Introduction To investigate the associations of 30 min postload plasma glucose (30 mPG) levels during an oral glucose tolerance test (OGTT) with the risk of future diabetes in a general Japanese population. Research design and methods A total of 2957 Japanese community-dwelling residents without diabetes, aged 40-79 years, participated in the examinations in 2007 and 2008 (participation rate, 77.1%). Among them, 2162 subjects who received 75 g OGTT in a fasting state with measurements of plasma glucose level at 0, 30, and 120 min were followed up for 7 years (2007-2014). Cox's proportional hazards model was used to estimate HRs and their 95% CIs of each index for the development of type 2 diabetes using continuous variables and quartiles with adjustment for traditional risk factors. The influence of 30 mPG on the predictive ability was estimated with Harrell's C-statistics, integrated discrimination improvement (IDI), and the continuous net reclassification index (cNRI). Results During follow-up, 275 subjects experienced type 2 diabetes. Elevated 30 mPG levels were significantly associated with increased risk of developing diabetes (p<0.01 for trend): the multivariable-adjusted HR was 8.41 (95% CI 4.97 to 14.24) for the highest versus the lowest quartile, and 2.26 (2.04 to 2.52) per 1 SD increase. This association was attenuated but remained significant after further adjustment for fasting and 2-hour postload plasma glucose levels. Incorporation of 30 mPG into the model including traditional risk factors with fasting and 2-hour postload plasma glucose levels for diabetes improved the predictive ability of type 2 diabetes (improvement in Harrell's C-statistics values: from 0.828 to 0.839, p<0.01; IDI: 0.016, p<0.01; cNRI: 0.103, p=0.37). Conclusions Elevated 30 mPG levels were associated with increased risk of diabetes, and inclusion of 30 mPG levels significantly improved the predictive ability for future diabetes, suggesting that 30 mPG may be useful for identifying high-risk populations for type 2 diabetes.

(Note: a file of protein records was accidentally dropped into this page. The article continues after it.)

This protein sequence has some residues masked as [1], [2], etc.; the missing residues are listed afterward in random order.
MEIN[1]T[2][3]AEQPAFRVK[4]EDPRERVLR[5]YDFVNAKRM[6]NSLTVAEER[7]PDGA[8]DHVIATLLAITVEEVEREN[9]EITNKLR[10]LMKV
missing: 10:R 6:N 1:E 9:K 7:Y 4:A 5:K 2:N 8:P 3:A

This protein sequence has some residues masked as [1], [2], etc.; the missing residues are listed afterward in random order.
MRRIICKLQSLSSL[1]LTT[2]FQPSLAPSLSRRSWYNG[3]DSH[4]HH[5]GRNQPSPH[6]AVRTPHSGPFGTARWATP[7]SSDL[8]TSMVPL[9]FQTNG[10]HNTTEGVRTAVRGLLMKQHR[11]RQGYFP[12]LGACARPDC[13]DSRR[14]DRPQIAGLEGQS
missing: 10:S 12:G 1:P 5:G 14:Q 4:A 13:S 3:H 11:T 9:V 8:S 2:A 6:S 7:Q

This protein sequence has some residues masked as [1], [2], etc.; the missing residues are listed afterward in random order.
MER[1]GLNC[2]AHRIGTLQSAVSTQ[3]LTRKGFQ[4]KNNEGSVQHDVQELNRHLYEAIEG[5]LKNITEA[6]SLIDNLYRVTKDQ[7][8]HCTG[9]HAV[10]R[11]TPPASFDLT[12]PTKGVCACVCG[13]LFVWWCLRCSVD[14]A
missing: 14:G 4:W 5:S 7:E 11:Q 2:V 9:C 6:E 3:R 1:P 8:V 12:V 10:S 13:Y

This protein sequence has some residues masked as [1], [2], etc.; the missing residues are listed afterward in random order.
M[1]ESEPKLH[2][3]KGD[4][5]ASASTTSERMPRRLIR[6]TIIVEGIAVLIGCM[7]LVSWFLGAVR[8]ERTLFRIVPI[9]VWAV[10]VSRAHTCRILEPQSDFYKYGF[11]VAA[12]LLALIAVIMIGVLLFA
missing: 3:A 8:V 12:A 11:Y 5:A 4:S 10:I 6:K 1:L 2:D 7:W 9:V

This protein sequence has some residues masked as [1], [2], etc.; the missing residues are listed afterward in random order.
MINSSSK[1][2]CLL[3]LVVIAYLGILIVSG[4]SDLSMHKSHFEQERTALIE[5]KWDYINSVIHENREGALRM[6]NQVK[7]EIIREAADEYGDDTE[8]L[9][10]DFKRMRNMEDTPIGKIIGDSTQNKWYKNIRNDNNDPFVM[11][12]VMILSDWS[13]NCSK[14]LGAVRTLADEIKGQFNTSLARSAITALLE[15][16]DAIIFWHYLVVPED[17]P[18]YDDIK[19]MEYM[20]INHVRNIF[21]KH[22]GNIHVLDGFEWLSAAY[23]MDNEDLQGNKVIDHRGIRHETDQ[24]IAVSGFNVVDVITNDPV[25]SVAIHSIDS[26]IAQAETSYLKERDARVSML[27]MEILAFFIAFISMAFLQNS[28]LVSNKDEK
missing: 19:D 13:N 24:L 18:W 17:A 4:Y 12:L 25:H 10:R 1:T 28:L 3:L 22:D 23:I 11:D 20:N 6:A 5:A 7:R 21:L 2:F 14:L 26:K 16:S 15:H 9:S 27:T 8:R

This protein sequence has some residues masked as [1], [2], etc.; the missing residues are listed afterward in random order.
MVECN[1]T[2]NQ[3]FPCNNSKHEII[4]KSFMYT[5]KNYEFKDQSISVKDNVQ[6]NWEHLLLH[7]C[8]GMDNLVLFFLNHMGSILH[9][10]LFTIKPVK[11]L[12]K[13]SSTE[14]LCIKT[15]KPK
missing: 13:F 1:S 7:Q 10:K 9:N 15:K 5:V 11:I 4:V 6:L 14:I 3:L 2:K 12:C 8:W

All Science Journal Classification (ASJC) codes
- Endocrinology, Diabetes and Metabolism